Blood product sterilization taken too far?

June 12, 2014

Certain processes used to sterilize blood products could potentially cause serious health issues in transfusion recipients, according to an international study published in the journal Platelets and led by Dr. Patrick Provost of Université Laval's Faculty of Medicine and the CHU de Québec Research Center. These processes purportedly alter the blood platelets to the extent of preventing them from carrying out their functions correctly and may be the cause of hemorrhages observed in patients having received treated blood.

The function of goes far beyond their role in and wound healing. They contain up to a third of the human genome in the form of ribonucleic acid (RNA), allowing them to synthesize over 1,000 proteins essential to the normal functioning of the human body.

The presence of this genetic material explains why platelets are affected by pathogen reduction treatments. "The processes that are used target the genetic material of pathogenic organisms," explains Patrick Provost. "They were developed more than 20 years ago, before we understood the importance of the contained in platelets."

Dr. Provost and his colleagues discovered that these treatments activate , triggering the release of RNA. "The platelets end up depleted of RNA so, once transfused, they're unable to do what they normally would," says the researcher.

The treatments are already on the market in some European countries, notably Switzerland, France, and Germany. Manufacturers are trying to get approval in other countries, including Canada and the United States. Professor Provost regrets the dearth of independent studies that have focused on the safety of the processes and hopes regulatory authorities such as Health Canada and the U.S. Food and Drug Administration will take these results into consideration. "In light of what we have demonstrated, the potentially harmful effects of these treatments should be carefully evaluated in the countries where they are not yet approved. It should also be re-evaluated in those countries where they are," concludes Provost.

Explore further: New stem cell method may eliminate need for blood donations to maintain platelet supply

Related Stories

New stem cell method may eliminate need for blood donations to maintain platelet supply

February 13, 2014
Platelets, whose primary function is to prevent bleeding, are vital for treating various forms of trauma and blood diseases. However, they can only be obtained through blood donations at present. Researchers reporting online ...

Discovery of novel regulators of the birth of blood platelets

October 7, 2013
EU research has led to a better understanding of the molecular mechanisms that make certain blood-producing cells function normally. The research will help prevent diseases that lead to heart attacks and strokes.

Solution to platelet 'puzzle' uncovers blood disorder link

April 7, 2014
Melbourne researchers have solved a puzzle as to how an essential blood-making hormone stimulates production of the blood clotting cells known as platelets.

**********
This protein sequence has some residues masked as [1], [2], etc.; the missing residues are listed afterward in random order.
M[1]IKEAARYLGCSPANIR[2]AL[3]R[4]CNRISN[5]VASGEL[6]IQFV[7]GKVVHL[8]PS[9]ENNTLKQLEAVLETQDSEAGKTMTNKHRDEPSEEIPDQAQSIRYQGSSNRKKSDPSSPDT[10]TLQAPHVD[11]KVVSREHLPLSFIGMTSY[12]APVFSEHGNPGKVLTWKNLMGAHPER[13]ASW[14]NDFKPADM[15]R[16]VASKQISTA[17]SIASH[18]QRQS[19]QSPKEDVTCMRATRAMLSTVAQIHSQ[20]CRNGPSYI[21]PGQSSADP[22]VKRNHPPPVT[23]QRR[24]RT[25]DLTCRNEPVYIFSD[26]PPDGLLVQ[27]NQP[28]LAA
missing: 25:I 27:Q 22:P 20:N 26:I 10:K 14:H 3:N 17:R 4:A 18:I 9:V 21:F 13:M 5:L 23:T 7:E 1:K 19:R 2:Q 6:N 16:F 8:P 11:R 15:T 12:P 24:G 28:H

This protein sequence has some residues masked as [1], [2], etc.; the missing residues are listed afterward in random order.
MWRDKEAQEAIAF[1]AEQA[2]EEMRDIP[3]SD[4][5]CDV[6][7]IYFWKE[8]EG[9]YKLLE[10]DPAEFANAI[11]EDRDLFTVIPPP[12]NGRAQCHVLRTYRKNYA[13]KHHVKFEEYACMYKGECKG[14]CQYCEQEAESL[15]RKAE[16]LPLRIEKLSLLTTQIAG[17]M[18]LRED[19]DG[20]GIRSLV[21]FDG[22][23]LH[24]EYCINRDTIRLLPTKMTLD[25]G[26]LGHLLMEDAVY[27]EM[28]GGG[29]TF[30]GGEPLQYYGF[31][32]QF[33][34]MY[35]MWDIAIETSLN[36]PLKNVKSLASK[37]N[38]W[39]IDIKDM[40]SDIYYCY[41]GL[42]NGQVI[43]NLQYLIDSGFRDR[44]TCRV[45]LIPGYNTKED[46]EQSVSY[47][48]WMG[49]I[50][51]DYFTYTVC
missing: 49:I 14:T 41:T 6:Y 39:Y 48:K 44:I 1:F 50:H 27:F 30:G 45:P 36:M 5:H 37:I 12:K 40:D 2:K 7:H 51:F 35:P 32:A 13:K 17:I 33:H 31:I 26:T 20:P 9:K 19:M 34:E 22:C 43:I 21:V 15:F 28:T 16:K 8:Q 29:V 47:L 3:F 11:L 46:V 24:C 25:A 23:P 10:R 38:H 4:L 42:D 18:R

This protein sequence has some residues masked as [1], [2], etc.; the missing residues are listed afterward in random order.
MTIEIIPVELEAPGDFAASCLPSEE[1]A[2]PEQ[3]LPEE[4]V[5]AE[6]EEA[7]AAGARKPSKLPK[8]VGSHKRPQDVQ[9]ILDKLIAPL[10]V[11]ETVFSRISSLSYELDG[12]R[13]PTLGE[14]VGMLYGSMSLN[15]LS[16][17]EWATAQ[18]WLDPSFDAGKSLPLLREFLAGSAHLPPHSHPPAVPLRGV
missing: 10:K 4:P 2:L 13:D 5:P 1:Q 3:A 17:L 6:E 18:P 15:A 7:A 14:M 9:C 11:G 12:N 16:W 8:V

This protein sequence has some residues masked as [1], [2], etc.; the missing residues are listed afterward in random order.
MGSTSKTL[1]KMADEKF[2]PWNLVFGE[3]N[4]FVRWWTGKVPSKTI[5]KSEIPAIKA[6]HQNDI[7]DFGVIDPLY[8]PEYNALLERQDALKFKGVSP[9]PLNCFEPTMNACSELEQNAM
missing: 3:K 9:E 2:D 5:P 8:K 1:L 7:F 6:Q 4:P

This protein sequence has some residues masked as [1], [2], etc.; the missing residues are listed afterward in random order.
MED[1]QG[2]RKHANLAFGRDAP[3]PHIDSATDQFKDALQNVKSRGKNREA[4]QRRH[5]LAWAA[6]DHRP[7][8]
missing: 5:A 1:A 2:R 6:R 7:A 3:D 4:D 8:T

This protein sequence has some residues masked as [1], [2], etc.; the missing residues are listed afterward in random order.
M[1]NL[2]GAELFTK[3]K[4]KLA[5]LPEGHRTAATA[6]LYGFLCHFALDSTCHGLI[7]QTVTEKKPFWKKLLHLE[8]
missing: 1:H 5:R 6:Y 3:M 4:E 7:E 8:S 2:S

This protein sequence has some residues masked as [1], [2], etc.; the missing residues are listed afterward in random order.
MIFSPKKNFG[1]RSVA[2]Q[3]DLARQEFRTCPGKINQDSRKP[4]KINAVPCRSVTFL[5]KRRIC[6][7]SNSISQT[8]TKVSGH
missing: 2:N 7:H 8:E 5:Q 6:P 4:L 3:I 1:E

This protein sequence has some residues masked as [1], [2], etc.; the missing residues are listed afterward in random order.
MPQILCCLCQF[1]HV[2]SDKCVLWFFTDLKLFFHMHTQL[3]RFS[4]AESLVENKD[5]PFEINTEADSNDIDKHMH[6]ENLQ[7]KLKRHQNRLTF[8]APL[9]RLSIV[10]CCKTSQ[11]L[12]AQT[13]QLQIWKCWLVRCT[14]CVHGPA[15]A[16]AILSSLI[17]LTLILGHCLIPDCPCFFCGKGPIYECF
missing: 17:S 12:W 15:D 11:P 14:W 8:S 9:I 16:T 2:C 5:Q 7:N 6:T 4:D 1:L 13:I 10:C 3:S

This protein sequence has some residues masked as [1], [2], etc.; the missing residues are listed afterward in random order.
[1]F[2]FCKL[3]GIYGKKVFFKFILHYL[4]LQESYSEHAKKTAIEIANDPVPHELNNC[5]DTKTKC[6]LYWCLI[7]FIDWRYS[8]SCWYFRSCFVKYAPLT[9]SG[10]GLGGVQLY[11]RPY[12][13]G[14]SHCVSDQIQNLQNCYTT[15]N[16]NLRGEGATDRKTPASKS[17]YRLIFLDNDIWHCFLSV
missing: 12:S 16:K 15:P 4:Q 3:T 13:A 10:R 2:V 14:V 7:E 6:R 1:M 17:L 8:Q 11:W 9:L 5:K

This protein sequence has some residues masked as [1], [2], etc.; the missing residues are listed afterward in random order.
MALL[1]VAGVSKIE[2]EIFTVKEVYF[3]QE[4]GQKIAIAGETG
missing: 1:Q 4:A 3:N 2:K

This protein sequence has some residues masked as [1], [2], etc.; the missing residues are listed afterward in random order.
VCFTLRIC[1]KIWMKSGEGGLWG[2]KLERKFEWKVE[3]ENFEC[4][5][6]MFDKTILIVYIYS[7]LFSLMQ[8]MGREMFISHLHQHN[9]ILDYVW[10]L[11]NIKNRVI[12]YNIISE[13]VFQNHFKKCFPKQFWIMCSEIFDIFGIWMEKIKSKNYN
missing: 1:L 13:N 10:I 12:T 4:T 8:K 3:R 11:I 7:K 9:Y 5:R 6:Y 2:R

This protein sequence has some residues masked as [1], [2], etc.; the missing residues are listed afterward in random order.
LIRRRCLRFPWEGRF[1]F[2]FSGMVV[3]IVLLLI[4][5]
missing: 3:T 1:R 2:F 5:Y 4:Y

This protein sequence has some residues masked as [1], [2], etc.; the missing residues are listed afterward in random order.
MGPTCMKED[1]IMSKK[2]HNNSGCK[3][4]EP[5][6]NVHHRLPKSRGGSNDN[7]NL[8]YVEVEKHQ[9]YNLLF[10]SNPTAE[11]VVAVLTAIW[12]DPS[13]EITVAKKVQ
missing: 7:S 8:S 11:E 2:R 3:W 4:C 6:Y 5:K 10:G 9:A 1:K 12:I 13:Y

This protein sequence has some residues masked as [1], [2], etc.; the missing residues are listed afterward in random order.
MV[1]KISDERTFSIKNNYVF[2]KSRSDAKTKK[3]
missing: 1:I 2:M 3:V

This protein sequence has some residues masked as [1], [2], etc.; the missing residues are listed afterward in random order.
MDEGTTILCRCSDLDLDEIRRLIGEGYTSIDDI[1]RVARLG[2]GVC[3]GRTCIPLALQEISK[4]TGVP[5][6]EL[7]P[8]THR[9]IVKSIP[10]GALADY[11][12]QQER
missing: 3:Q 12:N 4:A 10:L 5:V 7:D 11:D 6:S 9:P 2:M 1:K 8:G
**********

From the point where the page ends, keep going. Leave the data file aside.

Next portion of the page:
Researchers find key to blood-clotting process

June 26, 2013
Researchers, including Professor Alastair Poole and Dr Matthew Harper from the University of Bristol's School of Physiology and Pharmacology, have uncovered a key process in understanding how blood clots form that could help ...

Insights into type 2B von Willebrand disease

November 25, 2013
In response to blood vessel damage, von Willebrand factor (vWF) binds to the exposed extra cellular matrix, recruits platelets to the site of injury, and activates platelets, which promotes thrombis formation. Patients with ...

Recommended for you

Team finds link between backup immune defense, mutation seen in Crohn's disease

July 27, 2017
Genes that regulate a cellular recycling system called autophagy are commonly mutated in Crohn's disease patients, though the link between biological housekeeping and inflammatory bowel disease remained a mystery. Now, researchers ...

Study finds harmful protein on acid triggers a life-threatening disease

July 27, 2017
Using an array of modern biochemical and structural biology techniques, researchers from Boston University School of Medicine (BUSM) have begun to unravel the mystery of how acidity influences a small protein called serum ...

CRISPR sheds light on rare pediatric bone marrow failure syndrome

July 27, 2017
Using the gene editing technology CRISPR, scientists have shed light on a rare, sometimes fatal syndrome that causes children to gradually lose the ability to manufacture vital blood cells.

Post-stroke patients reach terra firma with new exosuit technology

July 26, 2017
Upright walking on two legs is a defining trait in humans, enabling them to move very efficiently throughout their environment. This can all change in the blink of an eye when a stroke occurs. In about 80% of patients post-stroke, ...

Molecular hitchhiker on human protein signals tumors to self-destruct

July 24, 2017
Powerful molecules can hitch rides on a plentiful human protein and signal tumors to self-destruct, a team of Vanderbilt University engineers found.

Researchers develop new method to generate human antibodies

July 24, 2017
An international team of scientists has developed a method to rapidly produce specific human antibodies in the laboratory. The technique, which will be described in a paper to be published July 24 in The Journal of Experimental ...

0 comments

Please sign in to add a comment. Registration is free, and takes less than a minute. Read more

Click here to reset your password.
Sign in to get notified via email when new comments are made.